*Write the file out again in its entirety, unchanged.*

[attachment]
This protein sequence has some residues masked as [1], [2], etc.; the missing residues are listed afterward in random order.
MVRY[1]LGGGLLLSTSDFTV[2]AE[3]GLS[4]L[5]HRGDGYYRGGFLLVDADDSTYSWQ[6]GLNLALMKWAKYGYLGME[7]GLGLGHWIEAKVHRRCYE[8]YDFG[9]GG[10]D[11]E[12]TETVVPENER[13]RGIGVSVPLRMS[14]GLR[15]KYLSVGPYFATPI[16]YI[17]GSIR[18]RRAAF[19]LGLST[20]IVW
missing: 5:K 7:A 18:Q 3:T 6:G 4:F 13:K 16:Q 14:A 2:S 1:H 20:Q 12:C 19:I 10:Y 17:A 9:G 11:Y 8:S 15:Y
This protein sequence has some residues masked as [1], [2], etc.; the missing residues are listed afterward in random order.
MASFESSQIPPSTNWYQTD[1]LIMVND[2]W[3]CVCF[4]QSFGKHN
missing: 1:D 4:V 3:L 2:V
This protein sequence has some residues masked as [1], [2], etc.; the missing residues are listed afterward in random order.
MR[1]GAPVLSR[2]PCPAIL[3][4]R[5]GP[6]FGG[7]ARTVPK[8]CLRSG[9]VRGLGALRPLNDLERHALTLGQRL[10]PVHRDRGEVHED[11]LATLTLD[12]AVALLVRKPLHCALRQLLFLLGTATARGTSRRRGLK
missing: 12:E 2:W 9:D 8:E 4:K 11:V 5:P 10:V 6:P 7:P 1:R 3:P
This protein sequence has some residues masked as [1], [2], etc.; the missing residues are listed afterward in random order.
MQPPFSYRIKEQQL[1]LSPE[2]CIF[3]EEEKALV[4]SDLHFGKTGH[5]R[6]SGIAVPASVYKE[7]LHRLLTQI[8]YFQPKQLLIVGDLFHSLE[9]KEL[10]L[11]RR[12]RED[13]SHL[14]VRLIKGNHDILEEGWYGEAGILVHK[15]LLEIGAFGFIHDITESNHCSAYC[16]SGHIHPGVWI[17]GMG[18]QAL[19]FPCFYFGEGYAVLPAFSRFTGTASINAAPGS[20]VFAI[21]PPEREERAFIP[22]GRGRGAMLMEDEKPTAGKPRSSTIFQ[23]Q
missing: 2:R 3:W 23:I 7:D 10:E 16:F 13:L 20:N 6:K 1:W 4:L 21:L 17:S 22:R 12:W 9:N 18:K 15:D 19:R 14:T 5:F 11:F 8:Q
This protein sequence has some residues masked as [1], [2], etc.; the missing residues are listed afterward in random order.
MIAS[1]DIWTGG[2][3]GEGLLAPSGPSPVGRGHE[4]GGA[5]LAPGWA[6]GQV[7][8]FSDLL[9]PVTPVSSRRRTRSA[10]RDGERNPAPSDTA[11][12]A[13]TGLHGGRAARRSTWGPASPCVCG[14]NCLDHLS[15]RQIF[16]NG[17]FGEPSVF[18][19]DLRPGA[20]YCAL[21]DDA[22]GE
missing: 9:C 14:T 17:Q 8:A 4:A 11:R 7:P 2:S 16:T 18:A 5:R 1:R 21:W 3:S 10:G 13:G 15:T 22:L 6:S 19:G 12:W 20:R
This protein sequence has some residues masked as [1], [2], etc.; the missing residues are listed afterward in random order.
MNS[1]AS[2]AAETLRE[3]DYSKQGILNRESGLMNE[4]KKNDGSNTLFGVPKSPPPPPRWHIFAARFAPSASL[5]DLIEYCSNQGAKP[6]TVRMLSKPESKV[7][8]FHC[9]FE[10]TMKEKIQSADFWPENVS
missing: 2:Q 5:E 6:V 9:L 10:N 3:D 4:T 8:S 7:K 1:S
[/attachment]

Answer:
This protein sequence has some residues masked as [1], [2], etc.; the missing residues are listed afterward in random order.
MVRY[1]LGGGLLLSTSDFTV[2]AE[3]GLS[4]L[5]HRGDGYYRGGFLLVDADDSTYSWQ[6]GLNLALMKWAKYGYLGME[7]GLGLGHWIEAKVHRRCYE[8]YDFG[9]GG[10]D[11]E[12]TETVVPENER[13]RGIGVSVPLRMS[14]GLR[15]KYLSVGPYFATPI[16]YI[17]GSIR[18]RRAAF[19]LGLST[20]IVW
missing: 5:K 7:A 18:Q 3:T 6:G 4:F 13:K 16:Q 14:A 2:S 1:H 20:Q 12:C 19:I 10:Y 17:A 9:G 11:Y 8:S 15:Y
This protein sequence has some residues masked as [1], [2], etc.; the missing residues are listed afterward in random order.
MASFESSQIPPSTNWYQTD[1]LIMVND[2]W[3]CVCF[4]QSFGKHN
missing: 1:D 4:V 3:L 2:V
This protein sequence has some residues masked as [1], [2], etc.; the missing residues are listed afterward in random order.
MR[1]GAPVLSR[2]PCPAIL[3][4]R[5]GP[6]FGG[7]ARTVPK[8]CLRSG[9]VRGLGALRPLNDLERHALTLGQRL[10]PVHRDRGEVHED[11]LATLTLD[12]AVALLVRKPLHCALRQLLFLLGTATARGTSRRRGLK
missing: 12:E 2:W 9:D 8:E 4:K 11:V 5:P 10:V 6:P 7:P 1:R 3:P
This protein sequence has some residues masked as [1], [2], etc.; the missing residues are listed afterward in random order.
MQPPFSYRIKEQQL[1]LSPE[2]CIF[3]EEEKALV[4]SDLHFGKTGH[5]R[6]SGIAVPASVYKE[7]LHRLLTQI[8]YFQPKQLLIVGDLFHSLE[9]KEL[10]L[11]RR[12]RED[13]SHL[14]VRLIKGNHDILEEGWYGEAGILVHK[15]LLEIGAFGFIHDITESNHCSAYC[16]SGHIHPGVWI[17]GMG[18]QAL[19]FPCFYFGEGYAVLPAFSRFTGTASINAAPGS[20]VFAI[21]PPEREERAFIP[22]GRGRGAMLMEDEKPTAGKPRSSTIFQ[23]Q
missing: 2:R 3:W 23:I 7:D 10:E 16:F 13:L 20:N 6:K 1:W 4:L 21:L 17:S 22:R 12:W 9:N 18:K 15:D 19:R 14:T 5:F 11:F 8:Q
This protein sequence has some residues masked as [1], [2], etc.; the missing residues are listed afterward in random order.
MIAS[1]DIWTGG[2][3]GEGLLAPSGPSPVGRGHE[4]GGA[5]LAPGWA[6]GQV[7][8]FSDLL[9]PVTPVSSRRRTRSA[10]RDGERNPAPSDTA[11][12]A[13]TGLHGGRAARRSTWGPASPCVCG[14]NCLDHLS[15]RQIF[16]NG[17]FGEPSVF[18][19]DLRPGA[20]YCAL[21]DDA[22]GE
missing: 9:C 14:T 17:Q 8:A 4:A 11:R 7:P 2:S 16:T 18:A 5:R 1:R 21:W 3:S 10:G 13:G 15:T 22:L 6:S 19:G 12:W 20:R
This protein sequence has some residues masked as [1], [2], etc.; the missing residues are listed afterward in random order.
MNS[1]AS[2]AAETLRE[3]DYSKQGILNRESGLMNE[4]KKNDGSNTLFGVPKSPPPPPRWHIFAARFAPSASL[5]DLIEYCSNQGAKP[6]TVRMLSKPESKV[7][8]FHC[9]FE[10]TMKEKIQSADFWPENVS
missing: 2:Q 5:E 6:V 9:L 10:N 3:D 4:T 8:S 7:K 1:S